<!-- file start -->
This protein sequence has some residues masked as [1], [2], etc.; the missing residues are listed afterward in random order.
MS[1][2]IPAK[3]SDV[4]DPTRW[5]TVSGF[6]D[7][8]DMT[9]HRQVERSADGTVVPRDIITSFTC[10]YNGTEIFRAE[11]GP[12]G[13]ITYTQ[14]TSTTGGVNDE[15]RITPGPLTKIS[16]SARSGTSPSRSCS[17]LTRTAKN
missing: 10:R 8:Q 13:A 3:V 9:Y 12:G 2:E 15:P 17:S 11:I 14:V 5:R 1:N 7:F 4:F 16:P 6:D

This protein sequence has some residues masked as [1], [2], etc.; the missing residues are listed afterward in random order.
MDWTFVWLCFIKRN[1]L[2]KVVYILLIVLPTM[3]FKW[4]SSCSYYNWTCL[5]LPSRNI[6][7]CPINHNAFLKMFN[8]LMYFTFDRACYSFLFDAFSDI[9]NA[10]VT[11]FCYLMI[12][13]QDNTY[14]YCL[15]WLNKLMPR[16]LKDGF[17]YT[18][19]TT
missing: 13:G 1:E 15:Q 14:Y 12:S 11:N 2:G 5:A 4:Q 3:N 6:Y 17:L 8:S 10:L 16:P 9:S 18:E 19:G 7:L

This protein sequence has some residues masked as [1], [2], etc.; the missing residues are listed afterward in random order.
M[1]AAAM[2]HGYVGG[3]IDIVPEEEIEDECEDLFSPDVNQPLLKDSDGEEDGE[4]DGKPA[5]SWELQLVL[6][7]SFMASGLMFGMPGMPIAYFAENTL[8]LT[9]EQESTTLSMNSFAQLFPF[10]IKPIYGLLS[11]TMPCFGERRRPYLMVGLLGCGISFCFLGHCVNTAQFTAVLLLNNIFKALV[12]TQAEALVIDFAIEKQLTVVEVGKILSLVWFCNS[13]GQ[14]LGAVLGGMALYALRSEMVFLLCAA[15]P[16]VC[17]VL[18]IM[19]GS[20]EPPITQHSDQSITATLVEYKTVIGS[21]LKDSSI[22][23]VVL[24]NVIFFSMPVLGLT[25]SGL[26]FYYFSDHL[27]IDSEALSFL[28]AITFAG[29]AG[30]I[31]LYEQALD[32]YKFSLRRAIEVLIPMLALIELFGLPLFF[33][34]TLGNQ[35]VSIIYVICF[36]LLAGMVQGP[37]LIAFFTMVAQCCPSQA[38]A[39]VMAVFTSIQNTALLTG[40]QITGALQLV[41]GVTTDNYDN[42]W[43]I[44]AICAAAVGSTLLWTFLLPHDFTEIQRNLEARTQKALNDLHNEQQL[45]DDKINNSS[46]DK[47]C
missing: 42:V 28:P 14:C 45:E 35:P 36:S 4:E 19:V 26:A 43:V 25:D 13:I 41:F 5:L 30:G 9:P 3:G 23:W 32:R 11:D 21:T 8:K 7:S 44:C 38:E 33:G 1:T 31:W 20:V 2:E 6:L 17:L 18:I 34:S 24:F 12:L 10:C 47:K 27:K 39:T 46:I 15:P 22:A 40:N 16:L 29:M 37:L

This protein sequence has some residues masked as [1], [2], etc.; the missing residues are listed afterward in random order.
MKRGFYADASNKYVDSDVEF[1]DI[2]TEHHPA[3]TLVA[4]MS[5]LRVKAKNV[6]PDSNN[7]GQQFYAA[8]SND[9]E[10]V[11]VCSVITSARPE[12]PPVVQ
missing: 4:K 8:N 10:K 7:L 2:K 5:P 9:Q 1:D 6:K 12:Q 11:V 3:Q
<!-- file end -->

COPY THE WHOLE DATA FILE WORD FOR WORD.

This protein sequence has some residues masked as [1], [2], etc.; the missing residues are listed afterward in random order.
MS[1][2]IPAK[3]SDV[4]DPTRW[5]TVSGF[6]D[7][8]DMT[9]HRQVERSADGTVVPRDIITSFTC[10]YNGTEIFRAE[11]GP[12]G[13]ITYTQ[14]TSTTGGVNDE[15]RITPGPLTKIS[16]SARSGTSPSRSCS[17]LTRTAKN
missing: 10:R 8:Q 13:A 3:V 9:Y 12:G 2:E 15:P 17:S 11:I 14:V 5:R 1:N 7:F 4:F 16:P 6:D

This protein sequence has some residues masked as [1], [2], etc.; the missing residues are listed afterward in random order.
MDWTFVWLCFIKRN[1]L[2]KVVYILLIVLPTM[3]FKW[4]SSCSYYNWTCL[5]LPSRNI[6][7]CPINHNAFLKMFN[8]LMYFTFDRACYSFLFDAFSDI[9]NA[10]VT[11]FCYLMI[12][13]QDNTY[14]YCL[15]WLNKLMPR[16]LKDGF[17]YT[18][19]TT
missing: 13:G 1:E 15:Q 14:Y 12:S 11:N 2:G 5:A 4:Q 3:N 6:Y 17:L 8:S 10:L 16:P 9:S 18:E 19:G 7:L

This protein sequence has some residues masked as [1], [2], etc.; the missing residues are listed afterward in random order.
M[1]AAAM[2]HGYVGG[3]IDIVPEEEIEDECEDLFSPDVNQPLLKDSDGEEDGE[4]DGKPA[5]SWELQLVL[6][7]SFMASGLMFGMPGMPIAYFAENTL[8]LT[9]EQESTTLSMNSFAQLFPF[10]IKPIYGLLS[11]TMPCFGERRRPYLMVGLLGCGISFCFLGHCVNTAQFTAVLLLNNIFKALV[12]TQAEALVIDFAIEKQLTVVEVGKILSLVWFCNS[13]GQ[14]LGAVLGGMALYALRSEMVFLLCAA[15]P[16]VC[17]VL[18]IM[19]GS[20]EPPITQHSDQSITATLVEYKTVIGS[21]LKDSSI[22][23]VVL[24]NVIFFSMPVLGLT[25]SGL[26]FYYFSDHL[27]IDSEALSFL[28]AITFAG[29]AG[30]I[31]LYEQALD[32]YKFSLRRAIEVLIPMLALIELFGLPLFF[33][34]TLGNQ[35]VSIIYVICF[36]LLAGMVQGP[37]LIAFFTMVAQCCPSQA[38]A[39]VMAVFTSIQNTALLTG[40]QITGALQLV[41]GVTTDNYDN[42]W[43]I[44]AICAAAVGSTLLWTFLLPHDFTEIQRNLEARTQKALNDLHNEQQL[45]DDKINNSS[46]DK[47]C
missing: 42:V 28:P 14:C 45:E 35:P 36:S 4:E 19:V 26:A 43:V 25:D 13:I 41:F 5:L 30:G 9:P 3:G 23:W 32:R 11:D 21:T 8:K 7:S 44:C 38:E 33:G 1:T 31:W 20:V 2:E 6:L 17:L 18:I 34:S 24:F 12:L 10:C 47:K 27:K 39:T 46:I 15:P 22:A 40:N 16:L 29:M 37:L

This protein sequence has some residues masked as [1], [2], etc.; the missing residues are listed afterward in random order.
MKRGFYADASNKYVDSDVEF[1]DI[2]TEHHPA[3]TLVA[4]MS[5]LRVKAKNV[6]PDSNN[7]GQQFYAA[8]SND[9]E[10]V[11]VCSVITSARPE[12]PPVVQ
missing: 4:K 8:N 10:K 7:L 2:K 5:P 9:Q 1:D 6:K 12:Q 11:V 3:Q